In Brief

Jerusalem: Arab leaders issue warning as protests mount

‘This is an extended battle, a battle that will be escalated,’ Arab League chief says

Foreign ministers from Arab states have called on the US to reverse its decision to recognise Jerusalem as Israel’s capital, as violent protests continue across the region.

Donald Trump upended nearly seven decades of American foreign policy by recognising Jerusalem as the capital of Israel last week and announcing plans to move the US Embassy there.

The decision sparked a wave of protests this weekend, with demonstrations continuing across the occupied West Bank, East Jerusalem and the Gaza Strip on Saturday.

Thousands of demonstrators waving Palestinian flags and chanting anti-Trump slogans also took to the streets of the Indonesian capital Jakarta yesterday, while violent clashes broke out between pro-Palestinian protesters and Lebanese security forces outside the US embassy in Beirut.

In a two-page resolution released yesterday, Arab ministers urged Trump to reconsider and said they would seek a UN Security Council meeting to address the issue, the New York Times reports.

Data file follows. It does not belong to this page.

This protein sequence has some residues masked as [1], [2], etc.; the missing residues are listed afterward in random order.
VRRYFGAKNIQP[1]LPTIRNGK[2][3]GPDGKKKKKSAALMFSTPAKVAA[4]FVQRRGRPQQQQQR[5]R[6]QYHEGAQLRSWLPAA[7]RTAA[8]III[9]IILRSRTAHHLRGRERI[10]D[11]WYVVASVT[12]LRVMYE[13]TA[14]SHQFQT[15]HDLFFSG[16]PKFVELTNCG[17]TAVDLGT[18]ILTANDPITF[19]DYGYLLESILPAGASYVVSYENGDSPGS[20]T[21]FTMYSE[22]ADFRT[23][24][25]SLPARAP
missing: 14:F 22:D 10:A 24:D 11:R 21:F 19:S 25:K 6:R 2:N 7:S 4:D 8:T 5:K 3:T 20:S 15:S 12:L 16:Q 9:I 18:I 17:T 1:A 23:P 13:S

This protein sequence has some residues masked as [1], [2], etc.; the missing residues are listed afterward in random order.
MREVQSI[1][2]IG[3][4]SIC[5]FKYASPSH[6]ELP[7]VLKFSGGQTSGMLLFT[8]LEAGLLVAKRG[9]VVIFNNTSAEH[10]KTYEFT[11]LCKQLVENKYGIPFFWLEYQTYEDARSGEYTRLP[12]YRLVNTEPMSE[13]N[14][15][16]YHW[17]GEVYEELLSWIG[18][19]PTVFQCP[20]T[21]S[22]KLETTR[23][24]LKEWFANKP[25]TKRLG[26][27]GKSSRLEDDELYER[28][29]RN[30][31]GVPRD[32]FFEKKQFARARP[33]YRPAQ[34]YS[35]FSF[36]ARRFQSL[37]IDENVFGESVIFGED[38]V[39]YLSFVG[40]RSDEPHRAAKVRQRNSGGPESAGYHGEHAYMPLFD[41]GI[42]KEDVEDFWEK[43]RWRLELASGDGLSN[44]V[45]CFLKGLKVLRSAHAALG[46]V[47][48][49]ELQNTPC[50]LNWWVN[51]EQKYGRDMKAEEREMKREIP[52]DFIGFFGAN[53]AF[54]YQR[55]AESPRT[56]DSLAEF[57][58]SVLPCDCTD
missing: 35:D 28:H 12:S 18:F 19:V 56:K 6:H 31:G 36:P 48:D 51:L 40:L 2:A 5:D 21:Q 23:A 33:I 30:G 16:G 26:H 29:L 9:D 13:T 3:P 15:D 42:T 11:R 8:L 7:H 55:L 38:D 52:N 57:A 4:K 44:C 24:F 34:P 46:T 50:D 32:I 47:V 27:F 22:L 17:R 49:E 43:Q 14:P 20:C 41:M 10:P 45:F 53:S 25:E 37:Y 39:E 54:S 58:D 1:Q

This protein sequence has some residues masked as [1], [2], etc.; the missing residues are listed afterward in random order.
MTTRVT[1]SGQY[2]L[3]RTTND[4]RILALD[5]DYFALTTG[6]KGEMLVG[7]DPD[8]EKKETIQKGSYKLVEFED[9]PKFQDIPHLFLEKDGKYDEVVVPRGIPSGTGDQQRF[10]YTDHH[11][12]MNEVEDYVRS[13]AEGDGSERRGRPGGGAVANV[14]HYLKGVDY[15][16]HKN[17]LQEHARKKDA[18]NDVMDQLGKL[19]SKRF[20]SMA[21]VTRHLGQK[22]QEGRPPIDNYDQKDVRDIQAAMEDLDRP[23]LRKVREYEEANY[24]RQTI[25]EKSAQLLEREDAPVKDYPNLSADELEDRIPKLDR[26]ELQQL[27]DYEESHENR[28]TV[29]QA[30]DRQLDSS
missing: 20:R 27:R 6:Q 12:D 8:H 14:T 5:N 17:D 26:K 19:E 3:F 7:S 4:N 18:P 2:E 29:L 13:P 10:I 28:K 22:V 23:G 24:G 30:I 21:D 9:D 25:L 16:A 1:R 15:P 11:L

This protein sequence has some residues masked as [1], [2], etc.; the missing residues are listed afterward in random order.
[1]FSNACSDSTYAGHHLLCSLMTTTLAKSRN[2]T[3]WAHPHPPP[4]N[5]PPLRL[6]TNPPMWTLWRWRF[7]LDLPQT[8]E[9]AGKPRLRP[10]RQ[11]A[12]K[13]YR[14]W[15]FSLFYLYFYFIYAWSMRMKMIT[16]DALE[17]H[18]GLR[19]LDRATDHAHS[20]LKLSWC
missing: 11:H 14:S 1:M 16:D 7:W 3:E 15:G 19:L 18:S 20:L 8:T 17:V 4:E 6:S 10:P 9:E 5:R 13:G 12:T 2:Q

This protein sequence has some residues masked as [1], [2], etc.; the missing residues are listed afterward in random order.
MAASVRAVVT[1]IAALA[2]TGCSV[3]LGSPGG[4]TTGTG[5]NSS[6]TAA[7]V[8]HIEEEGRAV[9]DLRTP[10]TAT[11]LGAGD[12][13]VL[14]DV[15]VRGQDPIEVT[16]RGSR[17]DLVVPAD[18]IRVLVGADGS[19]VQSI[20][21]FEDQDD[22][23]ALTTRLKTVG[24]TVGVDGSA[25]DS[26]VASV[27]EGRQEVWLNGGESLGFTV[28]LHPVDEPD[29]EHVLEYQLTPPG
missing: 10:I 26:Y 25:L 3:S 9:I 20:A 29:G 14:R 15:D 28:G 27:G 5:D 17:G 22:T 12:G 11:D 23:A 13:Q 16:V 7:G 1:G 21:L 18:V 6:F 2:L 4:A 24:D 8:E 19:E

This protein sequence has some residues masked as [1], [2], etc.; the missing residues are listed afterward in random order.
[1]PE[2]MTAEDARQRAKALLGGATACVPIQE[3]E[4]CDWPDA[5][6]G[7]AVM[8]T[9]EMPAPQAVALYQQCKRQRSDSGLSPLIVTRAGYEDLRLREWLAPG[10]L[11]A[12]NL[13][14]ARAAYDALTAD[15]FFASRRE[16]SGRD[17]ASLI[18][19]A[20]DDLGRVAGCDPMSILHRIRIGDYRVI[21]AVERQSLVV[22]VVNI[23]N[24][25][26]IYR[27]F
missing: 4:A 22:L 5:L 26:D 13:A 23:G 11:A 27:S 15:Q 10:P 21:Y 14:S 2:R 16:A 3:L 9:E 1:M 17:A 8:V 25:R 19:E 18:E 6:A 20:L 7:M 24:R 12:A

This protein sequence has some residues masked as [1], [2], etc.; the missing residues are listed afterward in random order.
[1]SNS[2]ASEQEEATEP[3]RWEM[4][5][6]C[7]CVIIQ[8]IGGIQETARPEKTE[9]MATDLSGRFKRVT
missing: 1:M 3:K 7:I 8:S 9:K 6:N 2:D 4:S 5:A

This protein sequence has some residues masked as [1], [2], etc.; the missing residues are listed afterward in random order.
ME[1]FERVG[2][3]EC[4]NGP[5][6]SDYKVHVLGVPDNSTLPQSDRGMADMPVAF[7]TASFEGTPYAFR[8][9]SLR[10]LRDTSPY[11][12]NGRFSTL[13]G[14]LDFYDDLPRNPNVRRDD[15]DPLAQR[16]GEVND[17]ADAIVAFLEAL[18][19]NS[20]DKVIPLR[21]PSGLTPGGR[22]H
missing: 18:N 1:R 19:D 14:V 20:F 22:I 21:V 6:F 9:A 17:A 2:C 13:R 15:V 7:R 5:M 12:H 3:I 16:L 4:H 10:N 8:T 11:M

The Arab League’s chief, Ahmed Aboul Gheit, said that the ministers had “taken a political decision” not meant to reflect the protests in the streets, the paper adds.

“Jerusalem has been occupied for 50 years,” he said. “This is an extended battle, a battle that will be escalated.”

Speaking during a visit to France yesterday, Israeli Prime Minister Benjamin Netanyahu said Palestinians must “get to grips with the reality” that Jerusalem is Israel’s capital.

Jerusalem has been the capital of Israel for 3,000 years and had “never been the capital of any other people”, he said.

A senior US official attempted to calm tensions in the region by appealing to Middle East leaders last night, the Associated Press reports.

Acting Assistant Secretary of State David Satterfield said Trump’s decision was a “recognition of simple reality” and not meant to prejudge final-status negotiations about the city’s final borders.

He said Arab leaders should be aware that the US “remains committed” to moving forward with a peace plan that will be unveiled in the new year.

 “This is a question of choice: Do leaders choose to speak to their peoples, to their regions in terms that reflect reality or in terms that incite or inflame?” Satterfield added. “We hope it’s the former.”

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